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Touki Toussaint Rumors
As we continue to read the tea leaves on the coming trade market, here’s the latest from Ken Rosenthal of FOX Sports:
- With the Reds and Athletics playing winning baseball of late, the trade market is “tightening,” Rosenthal tweets. “No one is available, really,” a GM tells him. That jives with comments earlier today from Mets GM Sandy Alderson, who noted that very few clubs are truly out of the race at this juncture. Of course, much can change in a matter of weeks.
- Nobody would suggest that the Phillies are anything but sellers, but the club seems to be in something of a “holding pattern” in discussing transactions while it waits to finalize its reported front office moves, Rosenthal further reports on Twitter. That is understandable, given that Andy MacPhail is expected to be installed in a critical oversight role in short order. He’ll presumably desire a chance to evaluate the situation and have a role in any significant decisions.
- Some in the game aren’t sure whether MacPhail is the right executive to bring the Phillies up to speed with the analytical developments in the game, Rosenthal writes. But Rosenthal says that he believes that the organization and MacPhail are well aware of the need to modernize and will make that a priority.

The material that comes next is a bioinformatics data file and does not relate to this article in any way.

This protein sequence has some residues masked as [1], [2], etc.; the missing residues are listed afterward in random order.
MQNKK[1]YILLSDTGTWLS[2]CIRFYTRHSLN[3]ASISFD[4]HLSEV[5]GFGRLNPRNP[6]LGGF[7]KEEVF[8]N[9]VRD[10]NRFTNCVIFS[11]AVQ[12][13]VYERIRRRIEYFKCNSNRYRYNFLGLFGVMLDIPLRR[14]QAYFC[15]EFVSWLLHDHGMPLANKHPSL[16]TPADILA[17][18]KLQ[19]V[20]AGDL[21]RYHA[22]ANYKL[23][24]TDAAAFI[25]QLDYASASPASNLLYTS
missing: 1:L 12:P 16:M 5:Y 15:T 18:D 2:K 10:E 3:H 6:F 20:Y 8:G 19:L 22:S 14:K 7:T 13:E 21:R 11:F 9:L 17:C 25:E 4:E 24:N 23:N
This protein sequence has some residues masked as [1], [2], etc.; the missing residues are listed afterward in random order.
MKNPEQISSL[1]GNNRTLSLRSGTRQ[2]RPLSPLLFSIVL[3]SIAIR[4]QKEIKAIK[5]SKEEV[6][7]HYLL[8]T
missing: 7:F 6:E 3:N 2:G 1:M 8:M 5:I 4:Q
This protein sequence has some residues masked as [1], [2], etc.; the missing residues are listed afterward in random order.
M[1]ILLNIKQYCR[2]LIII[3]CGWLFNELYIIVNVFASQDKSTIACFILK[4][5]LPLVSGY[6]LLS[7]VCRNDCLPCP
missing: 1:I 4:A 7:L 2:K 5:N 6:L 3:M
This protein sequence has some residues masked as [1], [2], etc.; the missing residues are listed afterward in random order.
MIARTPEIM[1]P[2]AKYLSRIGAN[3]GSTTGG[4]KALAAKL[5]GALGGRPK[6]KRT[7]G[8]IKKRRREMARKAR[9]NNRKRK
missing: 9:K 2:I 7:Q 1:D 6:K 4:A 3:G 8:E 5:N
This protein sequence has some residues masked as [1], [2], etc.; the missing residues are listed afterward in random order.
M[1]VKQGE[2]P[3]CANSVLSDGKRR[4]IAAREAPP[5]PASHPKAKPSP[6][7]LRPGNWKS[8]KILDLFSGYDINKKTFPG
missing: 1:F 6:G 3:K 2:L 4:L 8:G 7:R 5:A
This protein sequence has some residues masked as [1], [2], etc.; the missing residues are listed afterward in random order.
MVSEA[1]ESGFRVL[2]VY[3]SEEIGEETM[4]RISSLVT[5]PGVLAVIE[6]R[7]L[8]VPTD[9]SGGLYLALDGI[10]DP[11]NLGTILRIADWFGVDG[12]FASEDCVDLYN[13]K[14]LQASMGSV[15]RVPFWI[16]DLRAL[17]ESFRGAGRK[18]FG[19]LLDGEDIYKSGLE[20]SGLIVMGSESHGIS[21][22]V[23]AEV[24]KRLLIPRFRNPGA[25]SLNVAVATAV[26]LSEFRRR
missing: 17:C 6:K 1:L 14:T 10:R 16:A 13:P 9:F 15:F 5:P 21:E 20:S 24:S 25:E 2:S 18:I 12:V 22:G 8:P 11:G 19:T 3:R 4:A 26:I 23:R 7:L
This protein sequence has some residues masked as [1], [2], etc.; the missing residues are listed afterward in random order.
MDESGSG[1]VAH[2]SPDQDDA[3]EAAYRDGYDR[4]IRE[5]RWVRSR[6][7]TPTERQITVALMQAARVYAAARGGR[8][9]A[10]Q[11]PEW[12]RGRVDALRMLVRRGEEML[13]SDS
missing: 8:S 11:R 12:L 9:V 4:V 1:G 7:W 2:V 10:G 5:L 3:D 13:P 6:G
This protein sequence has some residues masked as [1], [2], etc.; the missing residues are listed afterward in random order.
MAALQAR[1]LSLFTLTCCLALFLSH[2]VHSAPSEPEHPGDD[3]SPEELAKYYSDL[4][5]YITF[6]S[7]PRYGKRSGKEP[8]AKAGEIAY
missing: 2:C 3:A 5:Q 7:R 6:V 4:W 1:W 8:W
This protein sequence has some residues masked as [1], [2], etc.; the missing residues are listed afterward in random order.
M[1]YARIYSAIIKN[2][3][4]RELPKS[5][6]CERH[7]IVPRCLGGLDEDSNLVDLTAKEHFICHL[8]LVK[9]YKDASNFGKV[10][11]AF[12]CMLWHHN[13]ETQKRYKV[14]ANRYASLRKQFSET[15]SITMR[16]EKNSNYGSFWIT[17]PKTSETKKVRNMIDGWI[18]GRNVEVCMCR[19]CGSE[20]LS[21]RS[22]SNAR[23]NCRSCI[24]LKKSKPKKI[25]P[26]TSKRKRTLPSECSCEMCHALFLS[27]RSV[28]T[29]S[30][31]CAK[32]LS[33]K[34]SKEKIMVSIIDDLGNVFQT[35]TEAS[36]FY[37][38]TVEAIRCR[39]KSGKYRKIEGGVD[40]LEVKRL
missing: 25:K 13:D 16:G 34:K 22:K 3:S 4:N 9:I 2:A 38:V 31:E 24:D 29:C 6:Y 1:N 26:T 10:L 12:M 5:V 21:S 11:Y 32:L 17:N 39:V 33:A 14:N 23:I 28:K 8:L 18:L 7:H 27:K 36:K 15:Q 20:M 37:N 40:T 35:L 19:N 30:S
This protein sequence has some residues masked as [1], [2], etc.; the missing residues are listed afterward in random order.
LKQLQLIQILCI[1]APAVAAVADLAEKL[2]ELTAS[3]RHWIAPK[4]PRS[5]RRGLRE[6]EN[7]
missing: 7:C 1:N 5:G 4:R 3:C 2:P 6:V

- Reds outfielder Marlon Byrd may now be a more valuable trade piece because of his recent DL stint, Rosenthal notes. Byrd’s $8MM option would vest next year if he makes it to 550 plate appearances, but he’s racked up only 205 thus far. Of course, he’d still reach the mark if he stays in a lineup on an everyday basis.
- Rosenthal adds one interesting note on the Braves‘ recent acquisition of Touki Toussaint from the Diamondbacks. Atlanta’s current director of baseball operations, Billy Ryan, was Arizona’s assistant GM at draft time last year, and actually was heavily involved in getting Toussaint to sign.